Last month, my Instagram account was all about yoga as I took part in the #yogagirlchallenge. The challenge was to practice yoga every day for 30 days, to post a picture related to your practice and to get real about how you were feeling that day. I signed up to make myself stick to getting on my mat, to connect with other yogis around the world and to try something new. I decided not to post pictures of my daily practice as that's just me on my mat, on the floor every day. Plus, I suck at selfies. So instead, I chose to post pictures from my yoga journey; a journey that started long before I'd even heard of Instagram. The challenge turned out to be an interesting experience. Somehow, I was always able to find a lesson from the past to help me deal with whatever I was going through in the present. Everything appears to be connected. Also, I had never realised before that all my yoga trips had taken me to places where I was surrounded by jungle, palm trees, monkeys and beaches. Ending up in Ecuador no longer seems like a coincidence. I was always coming here...
Bali was my first yoga trip and my first experience with a practice that would open up my eyes to a whole new world. My friend and I travelled here in July 2012 to take classes at The Yoga Barn in Ubud. Inspired by the movie "Eat, Pray, Love", we were hoping to spend two weeks in a peaceful paradise but the reality of Bali turned out to be something completely different. Don't get me wrong, it's beautiful but it's also hot, humid, messy and loud. People were always asking us where we were going and although we found it a bit annoying at the time, I later learned that this is an important part of the Balinese culture. Knowing where everyone is at all times is their way of maintaining balance in the world. Our answer was always the same:
We're going to the yoga studio.
When we asked the guesthouse manager where he was going, his answer never failed either:
I'm going to sit by the road to watch the traffic.
Another phenomena that I found curious in Bali was the flower arrangements. They are a form of self-sacrifice and devotion and Balinese women prepare them every day, putting in the time and the effort, even though they know for sure that by the end of the day, the flowers will be gone. From this, I take away the lesson that there's no point in trying to hold on to anything because nothing is forever. The people that are meant to be in our life will come and stay. Others will come and go. All we can do is breathe, surrender to what is and trust that everything is as it should be.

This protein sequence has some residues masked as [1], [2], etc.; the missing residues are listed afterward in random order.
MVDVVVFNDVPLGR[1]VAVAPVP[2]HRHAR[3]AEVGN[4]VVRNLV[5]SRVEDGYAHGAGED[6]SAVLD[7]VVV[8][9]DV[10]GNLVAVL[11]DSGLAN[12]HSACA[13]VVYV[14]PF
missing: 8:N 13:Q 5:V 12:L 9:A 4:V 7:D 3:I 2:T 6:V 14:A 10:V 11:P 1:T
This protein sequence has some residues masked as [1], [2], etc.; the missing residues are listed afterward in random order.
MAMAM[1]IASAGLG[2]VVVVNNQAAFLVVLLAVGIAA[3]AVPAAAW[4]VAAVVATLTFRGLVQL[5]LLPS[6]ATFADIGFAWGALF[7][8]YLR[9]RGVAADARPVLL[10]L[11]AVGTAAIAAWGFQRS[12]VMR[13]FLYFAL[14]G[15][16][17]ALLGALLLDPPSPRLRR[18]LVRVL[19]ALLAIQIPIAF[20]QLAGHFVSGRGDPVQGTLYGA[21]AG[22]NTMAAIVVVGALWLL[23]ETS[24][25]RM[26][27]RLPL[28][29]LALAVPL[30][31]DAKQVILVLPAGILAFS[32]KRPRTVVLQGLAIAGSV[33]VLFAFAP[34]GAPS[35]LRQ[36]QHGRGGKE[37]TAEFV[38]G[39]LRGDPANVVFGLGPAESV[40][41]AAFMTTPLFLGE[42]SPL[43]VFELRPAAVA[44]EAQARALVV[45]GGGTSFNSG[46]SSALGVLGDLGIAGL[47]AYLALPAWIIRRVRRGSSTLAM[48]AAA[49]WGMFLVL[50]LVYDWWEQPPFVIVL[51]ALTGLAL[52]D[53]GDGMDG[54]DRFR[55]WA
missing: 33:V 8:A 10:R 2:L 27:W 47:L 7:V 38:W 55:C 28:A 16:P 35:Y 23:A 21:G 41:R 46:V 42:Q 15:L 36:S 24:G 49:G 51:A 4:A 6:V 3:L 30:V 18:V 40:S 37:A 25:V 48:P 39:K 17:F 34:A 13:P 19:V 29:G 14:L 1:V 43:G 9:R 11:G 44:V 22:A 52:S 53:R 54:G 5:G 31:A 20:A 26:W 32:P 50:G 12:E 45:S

Those first yoga classes were much harder than I had expected. Believe it or not, my first ever yoga teacher's name was Pain and she certainly lived up to her name. She used to make us lie on tennis balls until our bodies were full of bruises and if we cried, she laughed. But the tennis balls had a purpose - they were there to release emotions that needed to come out. And Ms. Pain didn't laugh when she saw me sitting up straight in a room where everyone else was in a forward-fold with their foreheads touching the ground. Instead, she walked up to me and said:
I'm jealous of you. I'm pretty much done but you - you've got somewhere to go...
Throughout the #yogagirlchallenge, I would arrive on my mat dressed in the same T-shirt that I wore in Bali and even though it says "Home of the Brave", I was feeling anything but. Around the same time that I signed up for the challenge, a friend and I had a falling out and didn't speak to each other for several weeks. Unwilling to deal with this unnecessary drama, I was uncomfortable and upset, which reminded me of going to yoga therapy in Bali. The healing sessions brought up memories of past hurts and all I could think about was the scene in "Eat, Pray, Love" where Richard from Texas says to Elizabeth Gilbert:
I know you feel awful... but your life is changing. And that's not a bad thing.
So that's how it all started, on a magical Indonesian island about five years ago. Through yoga, I was invited into a community that is welcoming and warm and my life has changed in so many ways since then, which is a very, very good thing. Even so, it would be a year before I stepped on my mat again. A year before I found myself in a place where the monkeys are just as loud as the ones in Bali and the sunsets every bit as spectacular...